Several other metabolic reactions require vitamin C as a cofactor. These include the catabolism of tyrosine and the synthesis of epinephrine from tyrosine and the synthesis of the bile acids. It is also believed that vitamin C is involved in the process of steroidogenesis since the adrenal cortex contains high levels of vitamin C which are depleted upon adrenocorticotropic hormone (ACTH) stimulation of the gland.
Deficiency in vitamin C leads to the disease scurvy due to the role of the vitamin in the post-translational modification of collagens. Scurvy is characterized by easily bruised skin, muscle fatigue, soft swollen gums, decreased wound healing and hemorrhaging, osteoporosis, and anemia. Vitamin C is readily absorbed and so the primary cause of vitamin C deficiency is poor diet and/or an increased requirement. The primary physiological state leading to an increased requirement for vitamin C is severe stress (or trauma). This is due to a rapid depletion in the adrenal stores of the vitamin. The reason for the decrease in adrenal vitamin C levels is unclear but may be due either to redistribution of the vitamin to areas that need it or an overall increased utilization.
Inefficient intake of vitamin C has also been associated with a number of conditions, such as high blood pressure, gallbladder disease, stroke, some cancers, and atherosclerosis (plaque in blood vessels that can lead to heart attack and stroke). Sufficient vitamin C in the diet may help reduce the risk of developing some of these conditions, however, the evidence that taking vitamin C supplements will help or prevent any of these conditions is still lacking.
The amount of vitamin C that is recommended to consume each day (the RDA) depends upon the age and sex of the individual. Infants less than 1 year old should get 50 milligrams (mg) per day. children 1–3 years old need 15mg, 4–8 years old need 25mg, and 9–13 years old need 45mg. Adolescent girls should get 65mg per day and adolescent boys should get 75mg per day. Adult males need 90mg per day and adult women should get 75mg per day. Women who are breastfeeding should increase their intake to at least 120mg per day. Individuals who smoke should increase their daily intake by at least 35mg since smoking depletes vitamin C levels. The recommended daily intake of vitamin C to prevent conditions such as the cardiovascular disorders indicated above is reported to be between 500mg and 1000mg.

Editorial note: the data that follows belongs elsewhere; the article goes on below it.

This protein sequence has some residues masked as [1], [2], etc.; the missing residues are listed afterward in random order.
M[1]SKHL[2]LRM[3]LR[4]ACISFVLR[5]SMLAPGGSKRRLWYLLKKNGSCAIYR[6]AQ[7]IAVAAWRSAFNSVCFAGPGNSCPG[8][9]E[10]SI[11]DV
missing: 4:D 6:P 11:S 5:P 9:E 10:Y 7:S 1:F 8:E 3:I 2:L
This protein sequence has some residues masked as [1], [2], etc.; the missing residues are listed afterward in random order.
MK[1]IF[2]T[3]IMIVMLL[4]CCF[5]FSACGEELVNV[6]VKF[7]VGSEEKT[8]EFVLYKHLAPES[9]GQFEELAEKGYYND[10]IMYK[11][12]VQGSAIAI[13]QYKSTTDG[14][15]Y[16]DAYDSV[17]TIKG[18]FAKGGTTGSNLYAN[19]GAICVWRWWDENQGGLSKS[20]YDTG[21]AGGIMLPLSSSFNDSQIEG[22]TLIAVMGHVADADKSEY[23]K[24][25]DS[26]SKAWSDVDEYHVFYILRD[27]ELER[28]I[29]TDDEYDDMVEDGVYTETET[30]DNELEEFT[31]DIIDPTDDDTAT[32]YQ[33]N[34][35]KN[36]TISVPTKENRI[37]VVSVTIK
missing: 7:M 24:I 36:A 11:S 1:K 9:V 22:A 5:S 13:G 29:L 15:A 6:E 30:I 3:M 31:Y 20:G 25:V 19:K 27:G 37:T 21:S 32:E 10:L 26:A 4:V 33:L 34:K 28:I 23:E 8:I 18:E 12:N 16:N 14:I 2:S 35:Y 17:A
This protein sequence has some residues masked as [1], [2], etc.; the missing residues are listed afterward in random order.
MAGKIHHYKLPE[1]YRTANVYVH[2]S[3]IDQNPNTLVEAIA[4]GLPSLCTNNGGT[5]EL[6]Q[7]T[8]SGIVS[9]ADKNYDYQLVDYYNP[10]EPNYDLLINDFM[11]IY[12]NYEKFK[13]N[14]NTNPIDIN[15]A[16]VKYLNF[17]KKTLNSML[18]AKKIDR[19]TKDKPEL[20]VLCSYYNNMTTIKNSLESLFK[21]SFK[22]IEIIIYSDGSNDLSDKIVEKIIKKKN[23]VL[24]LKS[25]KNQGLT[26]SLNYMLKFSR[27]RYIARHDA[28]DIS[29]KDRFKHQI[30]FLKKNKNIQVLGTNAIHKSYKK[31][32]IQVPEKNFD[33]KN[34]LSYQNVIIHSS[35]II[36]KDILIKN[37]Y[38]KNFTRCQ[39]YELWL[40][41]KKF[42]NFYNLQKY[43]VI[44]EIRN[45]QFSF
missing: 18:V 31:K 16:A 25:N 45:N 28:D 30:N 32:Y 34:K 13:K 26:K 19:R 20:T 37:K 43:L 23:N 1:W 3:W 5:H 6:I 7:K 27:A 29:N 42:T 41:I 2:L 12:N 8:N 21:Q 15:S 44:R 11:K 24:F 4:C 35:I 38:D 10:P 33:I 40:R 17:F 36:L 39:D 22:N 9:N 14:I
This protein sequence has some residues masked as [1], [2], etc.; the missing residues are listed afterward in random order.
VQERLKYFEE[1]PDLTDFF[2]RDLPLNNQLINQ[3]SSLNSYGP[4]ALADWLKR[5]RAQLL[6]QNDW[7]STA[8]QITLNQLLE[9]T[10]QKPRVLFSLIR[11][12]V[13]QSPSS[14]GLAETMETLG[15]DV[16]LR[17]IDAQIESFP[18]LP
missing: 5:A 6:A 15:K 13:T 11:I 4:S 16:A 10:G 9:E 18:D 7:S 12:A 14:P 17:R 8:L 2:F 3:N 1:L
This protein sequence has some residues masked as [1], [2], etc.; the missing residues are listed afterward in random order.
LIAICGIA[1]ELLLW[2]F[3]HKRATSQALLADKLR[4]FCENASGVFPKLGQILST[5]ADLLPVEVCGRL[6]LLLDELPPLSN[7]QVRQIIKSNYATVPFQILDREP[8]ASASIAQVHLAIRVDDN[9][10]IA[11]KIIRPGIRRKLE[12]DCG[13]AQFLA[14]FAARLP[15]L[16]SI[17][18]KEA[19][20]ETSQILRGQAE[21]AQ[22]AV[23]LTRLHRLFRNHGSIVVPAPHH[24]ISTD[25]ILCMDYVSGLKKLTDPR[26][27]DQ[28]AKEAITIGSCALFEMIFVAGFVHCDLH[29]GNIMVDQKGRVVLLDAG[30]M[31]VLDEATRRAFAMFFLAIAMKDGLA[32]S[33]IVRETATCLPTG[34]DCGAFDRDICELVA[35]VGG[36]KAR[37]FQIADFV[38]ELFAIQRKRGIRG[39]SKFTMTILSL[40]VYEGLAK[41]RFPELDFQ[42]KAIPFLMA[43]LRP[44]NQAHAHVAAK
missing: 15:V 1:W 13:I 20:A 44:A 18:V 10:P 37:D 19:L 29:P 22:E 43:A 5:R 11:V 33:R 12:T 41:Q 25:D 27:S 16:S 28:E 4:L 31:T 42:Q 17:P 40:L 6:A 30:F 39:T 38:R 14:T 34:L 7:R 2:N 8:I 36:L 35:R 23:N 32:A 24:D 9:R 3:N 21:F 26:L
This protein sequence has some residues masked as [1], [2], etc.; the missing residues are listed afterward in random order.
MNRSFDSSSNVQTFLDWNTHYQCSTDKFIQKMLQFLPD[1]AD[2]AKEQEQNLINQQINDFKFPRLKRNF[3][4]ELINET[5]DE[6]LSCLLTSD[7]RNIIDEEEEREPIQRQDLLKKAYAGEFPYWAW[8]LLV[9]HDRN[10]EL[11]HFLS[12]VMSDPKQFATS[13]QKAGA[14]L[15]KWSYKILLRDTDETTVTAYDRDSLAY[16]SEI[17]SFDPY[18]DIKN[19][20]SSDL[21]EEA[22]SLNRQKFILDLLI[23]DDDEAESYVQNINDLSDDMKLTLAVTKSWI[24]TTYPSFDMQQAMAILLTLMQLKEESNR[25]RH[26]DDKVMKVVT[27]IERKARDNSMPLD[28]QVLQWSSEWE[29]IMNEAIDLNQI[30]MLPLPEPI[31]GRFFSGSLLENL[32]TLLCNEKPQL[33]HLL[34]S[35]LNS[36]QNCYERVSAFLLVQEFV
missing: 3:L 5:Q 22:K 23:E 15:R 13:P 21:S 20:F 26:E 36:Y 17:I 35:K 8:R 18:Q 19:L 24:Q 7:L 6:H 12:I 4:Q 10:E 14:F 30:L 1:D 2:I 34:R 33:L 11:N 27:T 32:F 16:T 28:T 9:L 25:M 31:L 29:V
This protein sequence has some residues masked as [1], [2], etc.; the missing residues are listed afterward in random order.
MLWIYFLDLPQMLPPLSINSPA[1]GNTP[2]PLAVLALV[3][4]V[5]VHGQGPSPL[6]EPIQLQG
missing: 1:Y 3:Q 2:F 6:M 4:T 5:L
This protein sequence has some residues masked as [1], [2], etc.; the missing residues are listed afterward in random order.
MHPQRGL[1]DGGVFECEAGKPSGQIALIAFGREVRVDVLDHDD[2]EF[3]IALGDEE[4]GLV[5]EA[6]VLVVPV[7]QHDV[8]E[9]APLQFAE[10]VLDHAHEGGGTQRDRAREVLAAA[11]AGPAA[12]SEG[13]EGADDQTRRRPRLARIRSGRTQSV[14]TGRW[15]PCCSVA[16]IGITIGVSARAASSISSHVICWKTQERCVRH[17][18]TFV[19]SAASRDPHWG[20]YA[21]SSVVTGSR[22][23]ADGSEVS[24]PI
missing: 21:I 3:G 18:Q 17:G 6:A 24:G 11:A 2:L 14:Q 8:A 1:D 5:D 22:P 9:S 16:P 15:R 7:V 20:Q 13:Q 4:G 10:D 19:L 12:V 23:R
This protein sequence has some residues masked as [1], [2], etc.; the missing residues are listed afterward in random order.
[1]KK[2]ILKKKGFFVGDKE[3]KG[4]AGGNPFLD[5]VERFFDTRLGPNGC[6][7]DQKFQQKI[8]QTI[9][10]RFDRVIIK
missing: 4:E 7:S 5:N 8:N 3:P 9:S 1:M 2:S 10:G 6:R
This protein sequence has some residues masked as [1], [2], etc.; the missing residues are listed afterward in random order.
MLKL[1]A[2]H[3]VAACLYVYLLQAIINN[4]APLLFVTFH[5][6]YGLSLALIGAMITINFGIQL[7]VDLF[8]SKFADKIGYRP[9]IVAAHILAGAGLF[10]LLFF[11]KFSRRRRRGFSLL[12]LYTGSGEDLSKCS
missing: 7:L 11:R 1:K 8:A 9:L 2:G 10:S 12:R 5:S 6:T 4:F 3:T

Excellent sources of vitamin C are fruits and vegetables such as oranges, watermelon, papaya, grapefruit, cantaloupe, strawberries, raspberries, blueberries, cranberries, pineapple, kiwi, mango, green peppers, broccoli, turnip greens, spinach, red and green peppers, canned and fresh tomatoes, potatoes, Brussels sprouts, cauliflower, and cabbage. Citrus juices or juices fortified with vitamin C are also excellent sources of the vitamin.
Vitamin C is sensitive to light, air, and heat, so the most vitamin C is available in fruits and vegetables that are eaten raw or lightly cooked. Natural or synthetic vitamin C can be found in a variety of forms. Tablets, capsules, and chewables are probably the most popular forms, but vitamin C also comes in powdered crystalline, effervescent, and liquid forms. An esterified form of vitamin C is also available, which may be easier on the stomach for those who are prone to heartburn. The best way to take vitamin C supplements is 2–3 times per day, with meals, depending on the dosage.